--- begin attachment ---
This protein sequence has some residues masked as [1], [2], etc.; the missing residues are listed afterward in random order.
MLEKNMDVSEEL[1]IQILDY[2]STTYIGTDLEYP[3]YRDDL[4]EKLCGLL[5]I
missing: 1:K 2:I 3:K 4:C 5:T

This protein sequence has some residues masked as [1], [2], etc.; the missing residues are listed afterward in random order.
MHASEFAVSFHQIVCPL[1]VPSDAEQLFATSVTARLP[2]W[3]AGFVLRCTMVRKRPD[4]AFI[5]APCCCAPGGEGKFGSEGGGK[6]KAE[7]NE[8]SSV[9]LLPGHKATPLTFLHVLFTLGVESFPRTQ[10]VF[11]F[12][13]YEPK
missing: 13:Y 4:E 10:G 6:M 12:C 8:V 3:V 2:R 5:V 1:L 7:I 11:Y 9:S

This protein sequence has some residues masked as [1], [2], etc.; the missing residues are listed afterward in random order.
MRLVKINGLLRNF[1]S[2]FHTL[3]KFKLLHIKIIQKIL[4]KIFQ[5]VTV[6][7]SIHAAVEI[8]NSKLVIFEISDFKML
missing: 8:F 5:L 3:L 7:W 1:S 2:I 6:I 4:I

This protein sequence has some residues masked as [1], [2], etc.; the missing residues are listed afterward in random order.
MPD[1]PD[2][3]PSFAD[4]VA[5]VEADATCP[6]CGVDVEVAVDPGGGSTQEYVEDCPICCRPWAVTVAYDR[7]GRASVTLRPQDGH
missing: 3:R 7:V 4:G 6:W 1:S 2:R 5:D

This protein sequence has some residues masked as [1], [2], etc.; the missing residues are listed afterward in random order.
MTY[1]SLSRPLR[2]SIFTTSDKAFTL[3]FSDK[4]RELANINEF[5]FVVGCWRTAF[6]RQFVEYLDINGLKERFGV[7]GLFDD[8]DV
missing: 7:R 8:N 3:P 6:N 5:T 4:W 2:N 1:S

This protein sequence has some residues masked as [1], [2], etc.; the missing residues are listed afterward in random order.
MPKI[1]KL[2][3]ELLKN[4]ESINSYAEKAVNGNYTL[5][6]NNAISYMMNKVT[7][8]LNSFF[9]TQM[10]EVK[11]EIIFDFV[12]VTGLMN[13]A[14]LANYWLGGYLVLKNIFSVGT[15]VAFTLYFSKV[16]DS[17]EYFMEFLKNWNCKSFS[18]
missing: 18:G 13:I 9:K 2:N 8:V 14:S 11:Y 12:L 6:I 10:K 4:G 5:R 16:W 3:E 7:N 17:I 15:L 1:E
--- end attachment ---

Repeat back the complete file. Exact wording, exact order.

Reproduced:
This protein sequence has some residues masked as [1], [2], etc.; the missing residues are listed afterward in random order.
MLEKNMDVSEEL[1]IQILDY[2]STTYIGTDLEYP[3]YRDDL[4]EKLCGLL[5]I
missing: 1:K 2:I 3:K 4:C 5:T

This protein sequence has some residues masked as [1], [2], etc.; the missing residues are listed afterward in random order.
MHASEFAVSFHQIVCPL[1]VPSDAEQLFATSVTARLP[2]W[3]AGFVLRCTMVRKRPD[4]AFI[5]APCCCAPGGEGKFGSEGGGK[6]KAE[7]NE[8]SSV[9]LLPGHKATPLTFLHVLFTLGVESFPRTQ[10]VF[11]F[12][13]YEPK
missing: 13:Y 4:E 10:G 6:M 12:C 8:V 3:V 2:R 5:V 1:L 7:I 11:Y 9:S

This protein sequence has some residues masked as [1], [2], etc.; the missing residues are listed afterward in random order.
MRLVKINGLLRNF[1]S[2]FHTL[3]KFKLLHIKIIQKIL[4]KIFQ[5]VTV[6][7]SIHAAVEI[8]NSKLVIFEISDFKML
missing: 8:F 5:L 3:L 7:W 1:S 2:I 6:I 4:I

This protein sequence has some residues masked as [1], [2], etc.; the missing residues are listed afterward in random order.
MPD[1]PD[2][3]PSFAD[4]VA[5]VEADATCP[6]CGVDVEVAVDPGGGSTQEYVEDCPICCRPWAVTVAYDR[7]GRASVTLRPQDGH
missing: 3:R 7:V 4:G 6:W 1:S 2:R 5:D

This protein sequence has some residues masked as [1], [2], etc.; the missing residues are listed afterward in random order.
MTY[1]SLSRPLR[2]SIFTTSDKAFTL[3]FSDK[4]RELANINEF[5]FVVGCWRTAF[6]RQFVEYLDINGLKERFGV[7]GLFDD[8]DV
missing: 7:R 8:N 3:P 6:N 5:T 4:W 2:N 1:S

This protein sequence has some residues masked as [1], [2], etc.; the missing residues are listed afterward in random order.
MPKI[1]KL[2][3]ELLKN[4]ESINSYAEKAVNGNYTL[5][6]NNAISYMMNKVT[7][8]LNSFF[9]TQM[10]EVK[11]EIIFDFV[12]VTGLMN[13]A[14]LANYWLGGYLVLKNIFSVGT[15]VAFTLYFSKV[16]DS[17]EYFMEFLKNWNCKSFS[18]
missing: 18:G 13:I 9:K 2:N 8:V 14:S 11:Y 12:L 6:I 10:K 4:G 5:R 16:W 3:E 7:N 17:I 15:L 1:E